What do all living organisms have in common? What distinguishes a living organism from a nonliving thing?
The living organisms present on Earth today are a very diverse group of beings. Think about the features of humans, elephants, spiders, birds, bacteria, fish, and trees. All of these are living things, but they are very different in appearance, shape, size, behavior, and life cycle. Despite their outward differences, all living organisms share a basic set of similar characteristics and features.
Our first readings will help you identify what common features distinguish biotic (living) from abiotic (nonliving) things. How is it that you know a bird is alive but fire is not? Why do we say a tree is a living thing, but not water? It’s trickier than it sounds.
Further complicating the definition of life, living things are made of nonliving things: the atoms and molecules that make up their bodies. The basic building blocks of living organisms are chemical substances: subatomic particles, atoms, and molecules.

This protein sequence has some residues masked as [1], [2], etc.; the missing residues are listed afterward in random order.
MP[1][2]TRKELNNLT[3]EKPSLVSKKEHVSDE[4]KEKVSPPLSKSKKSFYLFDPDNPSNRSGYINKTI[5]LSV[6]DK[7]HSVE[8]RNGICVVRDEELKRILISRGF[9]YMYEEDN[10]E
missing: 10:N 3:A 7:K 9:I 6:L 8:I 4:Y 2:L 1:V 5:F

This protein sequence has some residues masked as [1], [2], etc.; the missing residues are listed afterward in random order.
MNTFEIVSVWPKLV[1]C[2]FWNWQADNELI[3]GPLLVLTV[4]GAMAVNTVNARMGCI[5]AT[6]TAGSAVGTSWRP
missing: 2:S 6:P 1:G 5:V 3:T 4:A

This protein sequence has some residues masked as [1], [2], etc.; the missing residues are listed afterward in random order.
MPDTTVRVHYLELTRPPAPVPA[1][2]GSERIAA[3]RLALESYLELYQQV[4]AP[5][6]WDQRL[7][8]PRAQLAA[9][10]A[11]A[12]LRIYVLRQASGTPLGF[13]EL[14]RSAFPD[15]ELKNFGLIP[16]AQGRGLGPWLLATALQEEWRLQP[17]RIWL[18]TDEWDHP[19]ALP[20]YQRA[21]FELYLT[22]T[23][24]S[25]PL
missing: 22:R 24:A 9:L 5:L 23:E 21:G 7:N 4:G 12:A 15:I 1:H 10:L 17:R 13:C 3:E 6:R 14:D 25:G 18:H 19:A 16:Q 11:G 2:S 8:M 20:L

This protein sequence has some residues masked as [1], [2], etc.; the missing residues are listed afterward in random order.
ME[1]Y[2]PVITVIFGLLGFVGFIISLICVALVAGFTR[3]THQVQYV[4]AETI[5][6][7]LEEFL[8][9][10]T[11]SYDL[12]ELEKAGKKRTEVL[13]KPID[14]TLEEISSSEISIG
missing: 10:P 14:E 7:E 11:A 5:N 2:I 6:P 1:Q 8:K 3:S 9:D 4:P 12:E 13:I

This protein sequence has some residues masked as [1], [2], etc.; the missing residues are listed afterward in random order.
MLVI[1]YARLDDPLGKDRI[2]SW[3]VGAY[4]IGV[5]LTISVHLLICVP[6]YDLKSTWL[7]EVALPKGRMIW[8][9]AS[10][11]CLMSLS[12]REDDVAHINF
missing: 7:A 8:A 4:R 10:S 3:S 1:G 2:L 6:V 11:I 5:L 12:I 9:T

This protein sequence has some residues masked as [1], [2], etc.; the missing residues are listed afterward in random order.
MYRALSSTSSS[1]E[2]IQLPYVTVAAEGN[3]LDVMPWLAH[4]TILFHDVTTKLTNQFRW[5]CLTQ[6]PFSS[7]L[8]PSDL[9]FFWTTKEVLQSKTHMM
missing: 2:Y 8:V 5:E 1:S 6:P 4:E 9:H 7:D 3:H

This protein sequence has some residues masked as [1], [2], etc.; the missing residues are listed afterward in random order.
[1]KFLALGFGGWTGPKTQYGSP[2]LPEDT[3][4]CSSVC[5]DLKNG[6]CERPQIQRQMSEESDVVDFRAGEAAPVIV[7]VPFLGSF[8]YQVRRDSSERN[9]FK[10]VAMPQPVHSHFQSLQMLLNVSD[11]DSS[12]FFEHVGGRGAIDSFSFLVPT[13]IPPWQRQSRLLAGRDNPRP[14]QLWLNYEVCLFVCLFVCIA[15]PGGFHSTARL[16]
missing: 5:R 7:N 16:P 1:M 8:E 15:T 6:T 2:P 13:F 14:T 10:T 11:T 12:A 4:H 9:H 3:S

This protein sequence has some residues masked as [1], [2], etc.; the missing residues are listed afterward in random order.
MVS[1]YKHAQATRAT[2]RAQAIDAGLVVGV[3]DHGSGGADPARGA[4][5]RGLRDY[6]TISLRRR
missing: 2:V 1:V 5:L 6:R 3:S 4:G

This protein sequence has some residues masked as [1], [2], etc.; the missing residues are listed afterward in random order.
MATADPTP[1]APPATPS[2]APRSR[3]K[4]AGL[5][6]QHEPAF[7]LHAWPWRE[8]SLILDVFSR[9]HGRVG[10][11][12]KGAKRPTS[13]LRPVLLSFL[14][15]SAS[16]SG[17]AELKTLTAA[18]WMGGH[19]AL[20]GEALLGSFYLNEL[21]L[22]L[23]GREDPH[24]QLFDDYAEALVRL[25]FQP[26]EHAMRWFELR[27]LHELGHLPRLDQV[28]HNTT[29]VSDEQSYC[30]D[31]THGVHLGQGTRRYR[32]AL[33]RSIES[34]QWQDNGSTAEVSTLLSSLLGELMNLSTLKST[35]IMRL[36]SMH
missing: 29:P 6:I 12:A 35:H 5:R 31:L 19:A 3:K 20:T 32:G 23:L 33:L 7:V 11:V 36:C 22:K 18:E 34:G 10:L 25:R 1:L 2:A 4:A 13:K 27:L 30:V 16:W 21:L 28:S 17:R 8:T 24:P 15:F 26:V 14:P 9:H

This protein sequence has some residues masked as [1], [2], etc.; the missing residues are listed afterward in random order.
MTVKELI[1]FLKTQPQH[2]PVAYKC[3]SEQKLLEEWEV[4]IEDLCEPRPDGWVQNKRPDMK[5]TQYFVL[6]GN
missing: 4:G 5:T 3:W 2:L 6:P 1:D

How can we get life from something that isn’t alive? To answer this question and to understand how life functions, we must learn some foundational chemistry.
Next week we will learn how cells (the smallest units of structure and function in biology) rely on atoms, molecules, and molecular forces in order to be fully functional.
During the latter weeks of the semester, we will move on to examine larger and more complex layers of organization. As we move to these layers, we begin to see distinct differences between living organisms and nonliving things. Each of the remaining layers of organization is present in living organisms but absent from nonliving things.
The study of living organisms, whose characteristics we described above, forms the science of biology.
So what exactly is science?
Science deals with testable knowledge about physical phenomena in the universe. The goal of science is to understand how the universe works, and that includes living organisms. To gain knowledge about nature and physical phenomena, scientists use a particular approach called “scientific inquiry” or the “scientific method.” Frequently, science requires a researcher first to make observations, then create a hypothesis, followed usually by a scientific experiment. The results are then interpreted and conclusions are drawn. Afterwards, researchers often return to their work and begin asking further questions.
This week, we will also learn about the scientific method and how it can help us solve problems and recognize what scientific research is and what it is not.
Furthermore, you will be introduced to UMUC policies on academic integrity.
You will participate in a class discussion related to topics in biology.
You will practice laboratory skills.